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CareerForce hosts new type of job fair in Bemidji

Inspired by Blackduck’s Trunk-or-Treat event, CareerForce of Bemidji hosted a new type of job fair at its parking lot on Monday, Sept. 19.

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Attendees visit with Cole Beusekom and Shelby Worel at the U.S. Forestry Service table during a CareerForce job fair event on Monday, Sept. 19, 2022, in the Westridge Commerce Center parking lot.
Annalise Braught / Bemidji Pioneer
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BEMIDJI — Committed to hosting an event rain or shine, Bemidji’s Westridge CareerForce put on a new and unique type of job fair in its parking lot on Monday, despite the dreary weather.

Inspired by Blackduck’s Trunk-or-Treat event, employers set up stations with their cars in a casual environment that welcomed anyone seeking a job to walk through and start a conversation.

“We’ve been trying to do a new approach,” said Karin Parker, who’s with CareerForce and helped organize the event. “We’ve done drive-thru job fairs in the past, and we decided we would try this.”

At each of the 30 stations, businesses offered pamphlets with information, bowls full of candy and treats, and an interested person ready to talk about employment opportunities at their company.

“We wanted to give job seekers in the area another opportunity to see what’s out there and meet employers in person,” Parker said.

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Kelly Virden with Bi-County Community Action Programs visits with an attendee during a CareerForce job fair event on Monday, Sept. 19, 2022, in the Westridge Commerce Center parking lot.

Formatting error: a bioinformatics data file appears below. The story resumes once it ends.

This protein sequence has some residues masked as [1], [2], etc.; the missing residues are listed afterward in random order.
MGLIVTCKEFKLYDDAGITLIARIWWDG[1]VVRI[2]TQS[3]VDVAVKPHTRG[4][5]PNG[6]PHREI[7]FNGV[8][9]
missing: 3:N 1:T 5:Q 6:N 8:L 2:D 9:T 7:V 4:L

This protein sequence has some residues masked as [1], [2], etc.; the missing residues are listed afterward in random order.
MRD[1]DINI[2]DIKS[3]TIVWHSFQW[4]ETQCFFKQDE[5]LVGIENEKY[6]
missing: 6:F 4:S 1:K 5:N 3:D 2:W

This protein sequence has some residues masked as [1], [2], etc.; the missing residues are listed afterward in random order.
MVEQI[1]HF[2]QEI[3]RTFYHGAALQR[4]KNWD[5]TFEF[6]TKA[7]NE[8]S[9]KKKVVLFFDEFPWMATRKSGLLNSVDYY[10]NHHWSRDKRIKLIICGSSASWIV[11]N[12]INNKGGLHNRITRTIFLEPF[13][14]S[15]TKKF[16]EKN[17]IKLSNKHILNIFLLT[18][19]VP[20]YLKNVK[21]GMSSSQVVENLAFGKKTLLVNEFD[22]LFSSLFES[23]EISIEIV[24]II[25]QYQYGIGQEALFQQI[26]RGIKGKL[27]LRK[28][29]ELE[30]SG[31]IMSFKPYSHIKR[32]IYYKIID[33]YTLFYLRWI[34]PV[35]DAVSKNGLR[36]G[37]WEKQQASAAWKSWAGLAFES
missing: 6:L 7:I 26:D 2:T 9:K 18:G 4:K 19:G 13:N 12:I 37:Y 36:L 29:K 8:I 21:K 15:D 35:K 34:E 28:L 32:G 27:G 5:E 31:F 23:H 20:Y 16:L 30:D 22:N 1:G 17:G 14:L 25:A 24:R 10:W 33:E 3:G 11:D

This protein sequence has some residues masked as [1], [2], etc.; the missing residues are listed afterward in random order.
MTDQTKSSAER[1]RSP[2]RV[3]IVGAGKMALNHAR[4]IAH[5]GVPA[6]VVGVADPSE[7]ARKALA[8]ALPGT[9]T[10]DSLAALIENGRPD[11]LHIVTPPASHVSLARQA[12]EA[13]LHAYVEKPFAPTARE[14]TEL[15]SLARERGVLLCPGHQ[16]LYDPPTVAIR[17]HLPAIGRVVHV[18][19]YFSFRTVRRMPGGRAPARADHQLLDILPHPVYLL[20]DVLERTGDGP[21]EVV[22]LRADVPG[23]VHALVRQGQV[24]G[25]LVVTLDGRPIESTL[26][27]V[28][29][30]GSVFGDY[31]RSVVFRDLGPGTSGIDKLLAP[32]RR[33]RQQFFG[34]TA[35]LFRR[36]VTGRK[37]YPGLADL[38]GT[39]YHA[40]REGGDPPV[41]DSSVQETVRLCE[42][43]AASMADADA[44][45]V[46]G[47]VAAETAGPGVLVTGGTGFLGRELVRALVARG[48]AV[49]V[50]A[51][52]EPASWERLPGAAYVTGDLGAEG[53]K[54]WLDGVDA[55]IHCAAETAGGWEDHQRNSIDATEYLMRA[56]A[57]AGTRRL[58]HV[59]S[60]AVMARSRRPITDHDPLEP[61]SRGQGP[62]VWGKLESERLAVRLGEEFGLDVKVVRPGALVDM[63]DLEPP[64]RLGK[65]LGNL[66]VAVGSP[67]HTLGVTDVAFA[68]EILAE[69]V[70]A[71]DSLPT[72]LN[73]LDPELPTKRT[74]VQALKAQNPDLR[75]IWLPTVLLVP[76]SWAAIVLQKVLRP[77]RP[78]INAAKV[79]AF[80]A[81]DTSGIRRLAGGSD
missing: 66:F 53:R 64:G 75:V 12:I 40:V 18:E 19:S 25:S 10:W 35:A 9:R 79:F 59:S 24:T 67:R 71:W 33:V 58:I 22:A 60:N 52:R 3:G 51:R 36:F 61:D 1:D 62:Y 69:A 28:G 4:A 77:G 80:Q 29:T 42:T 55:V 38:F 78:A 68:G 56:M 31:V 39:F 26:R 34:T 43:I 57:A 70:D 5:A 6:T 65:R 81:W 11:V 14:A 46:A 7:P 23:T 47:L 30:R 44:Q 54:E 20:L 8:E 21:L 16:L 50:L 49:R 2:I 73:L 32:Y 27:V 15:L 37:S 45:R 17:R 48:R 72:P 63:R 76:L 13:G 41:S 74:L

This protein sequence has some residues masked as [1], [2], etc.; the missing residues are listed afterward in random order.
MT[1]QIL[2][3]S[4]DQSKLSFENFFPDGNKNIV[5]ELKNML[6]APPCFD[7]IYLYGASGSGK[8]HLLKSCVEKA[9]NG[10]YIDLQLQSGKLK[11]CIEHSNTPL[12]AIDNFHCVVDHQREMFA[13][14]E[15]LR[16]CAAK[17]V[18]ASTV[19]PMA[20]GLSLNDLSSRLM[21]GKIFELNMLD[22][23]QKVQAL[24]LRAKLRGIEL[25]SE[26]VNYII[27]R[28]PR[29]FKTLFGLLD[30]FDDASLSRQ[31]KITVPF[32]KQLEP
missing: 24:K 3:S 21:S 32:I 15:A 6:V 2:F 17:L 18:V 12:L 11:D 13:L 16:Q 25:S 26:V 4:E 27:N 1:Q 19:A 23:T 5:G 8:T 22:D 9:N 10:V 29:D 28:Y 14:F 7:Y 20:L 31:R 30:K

Annalise Braught / Bemidji Pioneer

With employers from Bemidji, Bagley, Warroad, Cass Lake and more, people who attended the fair had a wide range of jobs to learn more about and despite the rainy weather, the fair had a good turnout.

“It’s been going pretty well! The weather isn’t what we wanted, but the candidates are still coming out,” said Kayla Schuh, who was at the station for Sanford Health.

Schuh was grateful to be back in person and connecting with potential candidates face to face, something that other employers also echoed.

“It’s definitely better face to face,” said Paula Hoff, with the U.S. Forest Service. “This is a wonderful idea, I just wish the weather was better.”

The unique setting of the CareerForce job fair was also mentioned as a positive. Compared to indoor events, employers and attendees said that having the job fair outdoors was less formal and more conducive to natural conversations.

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YouthBuild Program Advisor Valerie McCroy and YouthBuild participants visit a booth during a CareerForce job fair event on Monday, Sept. 19, 2022, in the Westridge Commerce Center parking lot.
Annalise Braught / Bemidji Pioneer

“You’re able to walk around a little bit more, and it’s more relaxed,” said Shelby Worel, also with the U.S. Forest Service. “It’s a little bit more organic for questions, less intimidating.”